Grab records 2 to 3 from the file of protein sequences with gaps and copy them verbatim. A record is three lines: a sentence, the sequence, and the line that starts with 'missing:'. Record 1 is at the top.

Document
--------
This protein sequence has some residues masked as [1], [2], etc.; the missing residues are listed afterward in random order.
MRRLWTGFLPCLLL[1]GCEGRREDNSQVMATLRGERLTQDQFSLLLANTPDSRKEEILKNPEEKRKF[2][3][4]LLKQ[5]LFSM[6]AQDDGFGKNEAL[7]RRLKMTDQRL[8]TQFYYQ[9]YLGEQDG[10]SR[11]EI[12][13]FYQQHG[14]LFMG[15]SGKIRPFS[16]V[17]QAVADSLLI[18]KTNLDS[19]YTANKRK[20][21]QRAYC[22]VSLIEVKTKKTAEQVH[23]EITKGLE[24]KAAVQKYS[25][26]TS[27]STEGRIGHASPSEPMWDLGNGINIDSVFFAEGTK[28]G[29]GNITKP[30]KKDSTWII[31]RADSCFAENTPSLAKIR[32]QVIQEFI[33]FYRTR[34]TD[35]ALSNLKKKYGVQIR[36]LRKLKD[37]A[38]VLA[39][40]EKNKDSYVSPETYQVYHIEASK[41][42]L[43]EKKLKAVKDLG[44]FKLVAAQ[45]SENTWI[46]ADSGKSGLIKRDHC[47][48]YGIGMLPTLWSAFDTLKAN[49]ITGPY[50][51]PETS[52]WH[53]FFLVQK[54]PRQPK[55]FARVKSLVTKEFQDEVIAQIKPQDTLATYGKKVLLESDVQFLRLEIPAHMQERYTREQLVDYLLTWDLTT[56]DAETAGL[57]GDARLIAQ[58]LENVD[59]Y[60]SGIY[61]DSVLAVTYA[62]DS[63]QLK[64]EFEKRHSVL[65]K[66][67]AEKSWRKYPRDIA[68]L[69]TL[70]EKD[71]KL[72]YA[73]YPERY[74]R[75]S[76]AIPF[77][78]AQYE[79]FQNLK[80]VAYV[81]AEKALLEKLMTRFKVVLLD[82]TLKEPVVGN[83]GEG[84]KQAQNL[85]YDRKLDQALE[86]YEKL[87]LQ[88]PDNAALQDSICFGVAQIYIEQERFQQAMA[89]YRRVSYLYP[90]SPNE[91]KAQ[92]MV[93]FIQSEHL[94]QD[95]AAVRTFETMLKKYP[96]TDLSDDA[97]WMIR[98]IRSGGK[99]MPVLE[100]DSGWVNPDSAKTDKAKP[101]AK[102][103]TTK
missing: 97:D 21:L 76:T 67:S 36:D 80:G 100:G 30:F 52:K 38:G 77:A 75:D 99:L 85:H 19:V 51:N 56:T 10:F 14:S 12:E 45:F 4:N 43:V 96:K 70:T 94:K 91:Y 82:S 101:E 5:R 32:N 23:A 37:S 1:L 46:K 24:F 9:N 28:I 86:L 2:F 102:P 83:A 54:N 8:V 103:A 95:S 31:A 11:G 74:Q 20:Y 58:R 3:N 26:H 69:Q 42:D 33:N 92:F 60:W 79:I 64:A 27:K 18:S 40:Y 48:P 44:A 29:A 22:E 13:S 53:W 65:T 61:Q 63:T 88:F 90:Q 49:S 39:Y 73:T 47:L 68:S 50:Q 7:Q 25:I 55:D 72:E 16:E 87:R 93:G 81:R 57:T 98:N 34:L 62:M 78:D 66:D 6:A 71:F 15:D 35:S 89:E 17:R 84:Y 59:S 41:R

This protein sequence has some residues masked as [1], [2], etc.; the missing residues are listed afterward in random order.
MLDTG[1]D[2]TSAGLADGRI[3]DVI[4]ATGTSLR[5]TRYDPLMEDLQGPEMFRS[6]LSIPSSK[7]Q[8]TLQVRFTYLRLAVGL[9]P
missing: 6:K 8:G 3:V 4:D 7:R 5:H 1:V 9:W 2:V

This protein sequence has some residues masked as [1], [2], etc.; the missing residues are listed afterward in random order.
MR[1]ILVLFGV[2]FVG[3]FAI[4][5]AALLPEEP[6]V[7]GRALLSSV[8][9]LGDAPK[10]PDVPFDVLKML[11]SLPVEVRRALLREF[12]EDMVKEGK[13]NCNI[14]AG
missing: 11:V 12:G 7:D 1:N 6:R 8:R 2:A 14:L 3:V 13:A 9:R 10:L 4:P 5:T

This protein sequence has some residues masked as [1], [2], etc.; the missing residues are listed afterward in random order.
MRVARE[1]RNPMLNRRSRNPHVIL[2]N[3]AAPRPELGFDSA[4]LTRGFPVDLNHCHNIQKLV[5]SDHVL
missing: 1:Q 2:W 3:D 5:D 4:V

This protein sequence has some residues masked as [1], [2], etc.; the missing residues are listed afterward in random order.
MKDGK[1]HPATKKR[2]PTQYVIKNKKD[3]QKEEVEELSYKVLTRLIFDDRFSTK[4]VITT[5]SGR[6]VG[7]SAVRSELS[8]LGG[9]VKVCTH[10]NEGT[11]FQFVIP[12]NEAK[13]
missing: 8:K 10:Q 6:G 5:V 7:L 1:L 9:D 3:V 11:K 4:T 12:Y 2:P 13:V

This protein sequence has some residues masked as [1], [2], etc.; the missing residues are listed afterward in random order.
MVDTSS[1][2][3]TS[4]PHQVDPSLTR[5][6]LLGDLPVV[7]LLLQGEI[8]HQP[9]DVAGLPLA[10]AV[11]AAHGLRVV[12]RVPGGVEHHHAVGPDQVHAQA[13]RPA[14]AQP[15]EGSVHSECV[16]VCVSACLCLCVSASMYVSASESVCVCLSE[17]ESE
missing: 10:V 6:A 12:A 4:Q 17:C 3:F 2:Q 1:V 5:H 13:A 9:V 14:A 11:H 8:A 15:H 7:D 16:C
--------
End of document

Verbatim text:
This protein sequence has some residues masked as [1], [2], etc.; the missing residues are listed afterward in random order.
MLDTG[1]D[2]TSAGLADGRI[3]DVI[4]ATGTSLR[5]TRYDPLMEDLQGPEMFRS[6]LSIPSSK[7]Q[8]TLQVRFTYLRLAVGL[9]P
missing: 6:K 8:G 3:V 4:D 7:R 5:H 1:V 9:W 2:V

This protein sequence has some residues masked as [1], [2], etc.; the missing residues are listed afterward in random order.
MR[1]ILVLFGV[2]FVG[3]FAI[4][5]AALLPEEP[6]V[7]GRALLSSV[8][9]LGDAPK[10]PDVPFDVLKML[11]SLPVEVRRALLREF[12]EDMVKEGK[13]NCNI[14]AG
missing: 11:V 12:G 7:D 1:N 6:R 8:R 2:A 14:L 3:V 13:A 9:R 10:L 4:P 5:T